Reverend David Robertson argued that while the nation’s education system “is still in many places good”, it was in decline and the “one-size-fitsall” approach is failing.

Instead the church leader believes the country needs a more diverse set-up which would especially benefit the poorest. He said he agreed “entirely” with the Catholic Church’s official spokesman Peter Kearney who has called for a more diverse system and an increase in the number of faith schools.

He also supported Mr Kearney’s call for schools with an atheist ideology to be set up if demand exists.

The Free Kirk Moderator said: “I pay tribute to the teachers, lecturers, administrators who in general do a great job.

“But there is no doubt that the system is in decline.

“A monolithic, one-size-fitsall, state education system is failing, especially the poor.

“Therichareabletosend their children to private schools, while often publicly endorsing a public system that they don’t use.”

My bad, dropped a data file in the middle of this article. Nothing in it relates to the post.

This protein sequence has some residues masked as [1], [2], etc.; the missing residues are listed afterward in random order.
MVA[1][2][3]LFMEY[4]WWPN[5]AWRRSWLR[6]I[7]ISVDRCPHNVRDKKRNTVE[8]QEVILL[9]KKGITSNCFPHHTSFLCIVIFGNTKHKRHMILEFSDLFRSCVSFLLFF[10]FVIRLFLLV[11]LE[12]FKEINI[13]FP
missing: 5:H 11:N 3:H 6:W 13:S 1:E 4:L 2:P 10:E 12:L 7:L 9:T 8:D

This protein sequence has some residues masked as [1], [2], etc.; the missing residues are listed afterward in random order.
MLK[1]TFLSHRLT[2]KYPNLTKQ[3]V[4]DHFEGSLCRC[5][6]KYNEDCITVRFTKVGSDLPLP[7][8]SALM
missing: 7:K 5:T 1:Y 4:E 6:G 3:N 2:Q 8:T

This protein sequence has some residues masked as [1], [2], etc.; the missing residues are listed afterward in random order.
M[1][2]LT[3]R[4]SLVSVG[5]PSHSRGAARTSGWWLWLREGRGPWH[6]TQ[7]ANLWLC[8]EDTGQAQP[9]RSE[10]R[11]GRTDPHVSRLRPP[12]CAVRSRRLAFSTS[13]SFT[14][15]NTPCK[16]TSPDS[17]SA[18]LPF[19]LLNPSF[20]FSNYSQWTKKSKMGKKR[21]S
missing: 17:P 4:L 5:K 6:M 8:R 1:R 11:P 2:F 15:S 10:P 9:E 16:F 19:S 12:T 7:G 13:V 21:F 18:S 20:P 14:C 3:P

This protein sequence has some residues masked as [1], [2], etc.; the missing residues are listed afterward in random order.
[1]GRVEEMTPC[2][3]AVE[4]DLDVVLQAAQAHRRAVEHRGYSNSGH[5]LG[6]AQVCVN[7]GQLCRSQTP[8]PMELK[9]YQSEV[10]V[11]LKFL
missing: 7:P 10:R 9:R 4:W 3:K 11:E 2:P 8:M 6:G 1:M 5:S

Writing in The Herald earlier this week, Mr Kearney said “secular humanist” schools may be needed to satisfy society’s desire to cater for all beliefs.

He also called for an expansion of faith-based schools, claiming there was a “scream for conformity” within Scottish education.

In his own message, Mr Robertson added: “It is time for diversity and equality in the education system.”
Atheist schools put forward by minister

Education: Free Kirk moderator believes greater diversity in range of schools is needed

The Courier & Advertiser (Dundee Edition)31 Dec 2015

A Dundee minister has backed calls for atheist schools to be established in Scotland.

In his New Year message the Rev David Robertson, moderator of the Free Kirk, said Scotland’s education system “is still in many places good” but its “one size fits all” approach to teaching is failing.

He called for a greater number of faith schools and the creation of atheist schools for parents who do not want their children educated in a religious school.

Mr Robertson said he believes greater diversity in the range of schools available would improve standards and benefit pupils from the most disadvantaged backgrounds.

The Free Kirk moderator said: “Scotland’s education system, once the envy of the world, is still in many places good.

“I pay tribute to the teachers, lecturers, administrators who in general do a great job. But there is no doubt that the system is in decline.

“A monolithic, one size fits all, state education system is failing, especially the poor.

“The rich are able to send their children to private schools, whilst often publicly endorsing a public system that they don’t use.”

Mr Robertson’s solution is a greater provision of faith schools: